Neo-feudalism and the military

23 08 2019

In most countries that have a professional military, the forces have become hi-tech and high-skilled that are generally focused on providing security of borders and beyond borders.

Thailand’s military is far from that professionalized military. In fact, it is a force that is mostly concerned with internal security, making it a highly politicized organization, led by bureaucrats rather than well-trained professionals and bent on molding the political order to its preferred shape. Coups, torture, repression, military-backed political parties and corruption are its stock-in-trade.

Monarchs and military

For most of the last 70 years, the military’s politicization and political dominance has involved the monarchy. And, for most of that time, the military has been the dominant partner in that political coalition.

But that balance has been changing as the monarchy has aggregated ideological, political and economic power to itself.

That change has seen the military requiring the ideological support of the monarchy in pulling off its most recent political interventions. In this reign, while so far short, there has been a rapid development of royalist neo-feudalism. We have posted on this several times, most recently, here.

Clearly, King Vajiralongkorn considers himself a soldier and he no longer sees his constitutional position as head of the Thai Armed Forces as symbolic. He’s given the military special attention and he’s taken control of several now-former military bases and of some forces. According to Khaosod, the king is now engaging in efforts to stamp his mark on the military more broadly.

That report, reflecting its source, is somewhat vague, but reveals that a “team of 100 soldiers will be introducing a new training program devised by … the King to the army nationwide…”.

Suthida in the uniform, earrings and makeup of a General

It is claimed that these 100 officers “were trained under the new protocol by the King’s royal guard corps…”. The royal guards are claimed to be an elite corps, mainly through their proximity to the palace rather than for any particular military skills or training. It is better known for its brightly colored uniforms, spiffing ceremonial hats and for having the heavily decorated king’s wife and official concubine as leading generals (neither with any military background).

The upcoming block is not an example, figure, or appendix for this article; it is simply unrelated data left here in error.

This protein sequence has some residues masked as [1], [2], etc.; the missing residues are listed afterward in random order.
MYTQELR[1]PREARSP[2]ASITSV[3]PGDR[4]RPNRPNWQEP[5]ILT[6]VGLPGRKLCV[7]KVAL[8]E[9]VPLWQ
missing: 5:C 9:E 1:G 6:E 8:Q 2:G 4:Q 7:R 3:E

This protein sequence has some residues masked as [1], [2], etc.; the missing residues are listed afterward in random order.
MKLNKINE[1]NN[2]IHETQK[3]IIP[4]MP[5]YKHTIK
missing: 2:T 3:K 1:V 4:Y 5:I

It is claimed that the “novel program” of 10 weeks’ duration and which comes without any detail, “was reportedly introduced by King Vajiralongkorn in order to enhance soldiers’ physical endurance, nutrition, psychology, and motivation.”

It is “added that the policy was endorsed by army chief Apirat Kongsompong.” Would he do anything else? He’s also a neo-feudalist but we wonder if his military ancestors are somewhat taken aback by having a now aged part-time soldier, trained mostly in the late 1960s and early 1970s, directing how the “modern” army should be trained?

As the report points out, “[s]ince taking the throne in late 2017, … the King has been introducing changes to the armed forces, such as new salute, new haircut for police, and new police uniform color.” All that is window-dressing, but this seems rather more “interesting” as the king seeks to make the army his army.



One response

27 08 2019
Making the neo-feudal royal family | Political Prisoners in Thailand

[…] point of all of this seems to be to reinforce Thailand’s turn to neo-feudalism in the 10th […]

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